Actualizado: mar 16
Here I am, my flesh, bouncing up and down as I try to transport my body through the sheer street. I’m not even the shadow of who I used to be. To think I was a world class triathlete, and now I’m the fat woman trotting down the street. To have spent so many years training and nothing to remain in my muscles. I look at past photographs of myself at a younger age. Trained. Fast. Strong. A winner in the podium and a winner in my soul. I felt I could win anything I wanted because I knew I was a tough worker. I had the confidence to put the hard hours any dream encounter required. What I would give to relive those years, exactly as they were. What I would give to have a second round at not making the mistakes I did. At not doubting myself constantly for so many years. At not prioritizing others over me. At knowing how to identify the psychological mistakes of others and mostly, my own flaws. What I would give, to have that energy back, with the lessons of today. And so my eyes become glassy and two tears humble down, one in each eye.
Tony Robbins says, we have to be thankful for our problems, because without them, we wouldn't have the lessons to become our better selves; that we should blame our parents for the bad things, but also for the good things.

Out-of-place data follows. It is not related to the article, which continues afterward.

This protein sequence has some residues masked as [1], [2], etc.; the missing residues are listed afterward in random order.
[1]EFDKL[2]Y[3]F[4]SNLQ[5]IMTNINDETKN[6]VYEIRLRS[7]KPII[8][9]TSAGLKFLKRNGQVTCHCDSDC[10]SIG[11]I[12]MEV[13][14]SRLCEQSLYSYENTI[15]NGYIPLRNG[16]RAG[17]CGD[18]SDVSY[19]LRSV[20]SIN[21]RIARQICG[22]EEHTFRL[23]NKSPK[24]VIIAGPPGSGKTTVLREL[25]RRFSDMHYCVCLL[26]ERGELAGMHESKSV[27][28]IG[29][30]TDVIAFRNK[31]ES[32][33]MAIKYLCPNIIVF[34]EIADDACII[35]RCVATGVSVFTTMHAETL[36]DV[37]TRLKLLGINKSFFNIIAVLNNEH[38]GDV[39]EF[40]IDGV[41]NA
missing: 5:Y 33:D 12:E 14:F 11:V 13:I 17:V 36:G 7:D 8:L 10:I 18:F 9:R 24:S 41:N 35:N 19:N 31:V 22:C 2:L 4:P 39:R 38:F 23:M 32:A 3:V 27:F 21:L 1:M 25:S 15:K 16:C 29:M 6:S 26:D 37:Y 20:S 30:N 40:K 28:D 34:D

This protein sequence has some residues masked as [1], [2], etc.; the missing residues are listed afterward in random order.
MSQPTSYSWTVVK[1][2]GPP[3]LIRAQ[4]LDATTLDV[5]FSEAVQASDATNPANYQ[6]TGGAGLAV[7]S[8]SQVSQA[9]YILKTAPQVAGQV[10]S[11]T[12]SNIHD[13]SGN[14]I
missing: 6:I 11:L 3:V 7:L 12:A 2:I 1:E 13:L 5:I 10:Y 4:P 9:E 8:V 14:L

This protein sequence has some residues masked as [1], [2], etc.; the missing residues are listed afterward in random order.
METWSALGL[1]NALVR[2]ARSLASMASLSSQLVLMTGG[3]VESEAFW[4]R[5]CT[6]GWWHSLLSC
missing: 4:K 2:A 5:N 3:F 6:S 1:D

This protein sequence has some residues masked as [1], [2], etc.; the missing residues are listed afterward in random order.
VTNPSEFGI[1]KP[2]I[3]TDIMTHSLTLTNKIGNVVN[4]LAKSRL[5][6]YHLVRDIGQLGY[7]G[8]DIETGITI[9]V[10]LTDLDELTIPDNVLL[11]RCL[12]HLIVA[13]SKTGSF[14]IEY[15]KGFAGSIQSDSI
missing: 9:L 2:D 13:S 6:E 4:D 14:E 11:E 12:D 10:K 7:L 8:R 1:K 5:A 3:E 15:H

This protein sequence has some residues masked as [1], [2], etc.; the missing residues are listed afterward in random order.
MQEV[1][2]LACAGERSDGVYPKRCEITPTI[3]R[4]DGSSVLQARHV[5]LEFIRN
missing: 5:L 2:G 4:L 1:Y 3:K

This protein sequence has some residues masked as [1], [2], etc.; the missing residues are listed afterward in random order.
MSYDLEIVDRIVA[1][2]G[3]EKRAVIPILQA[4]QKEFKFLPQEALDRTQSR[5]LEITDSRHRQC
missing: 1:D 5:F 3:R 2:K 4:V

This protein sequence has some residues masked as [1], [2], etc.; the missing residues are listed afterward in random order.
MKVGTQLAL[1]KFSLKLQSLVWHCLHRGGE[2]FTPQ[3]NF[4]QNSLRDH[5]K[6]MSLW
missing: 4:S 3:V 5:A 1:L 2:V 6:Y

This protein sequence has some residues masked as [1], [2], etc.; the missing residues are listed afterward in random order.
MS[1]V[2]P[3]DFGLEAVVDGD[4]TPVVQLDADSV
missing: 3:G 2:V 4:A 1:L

I know my parents love me, and in a way, they have always supported me, but also in a more blatant way, they have not supported me at all.
My dad has always said, "You can do anything you want", but also he's been extremely perfectionist and nothing that I did seemed to be good enough. As a result, I've growned up doubting myself so much, feeling that I'm never good enough. Phrases like "You break the peace in this family", "You're fat", "You're never going to run as fast as you did before", "Your script won't go anywhere", "It's a waste of time for you to do this", "You haven't proved yourself yet", "Those wins are not really important", "They don't trust you because you're not reliable", "The dog you adopted has destroyed your life". "You've been trying as hard as possible to live somewhere far away from us". And the list goes on.
And I blame my mum for not having a counter argument for all these phrases. For not being an example of a strong, confident, hard worker woman to me.
Still, I should thank them for the good things. Thank them for the mixed messages of you're not good enough but still, we'll support you through anything you want to do. I thank my dad for saying the nasty things to me, because when it comes fighting in this world for what you want, when the competition gets tough, nobody else outside is ever going to say things to me more nicely than he did.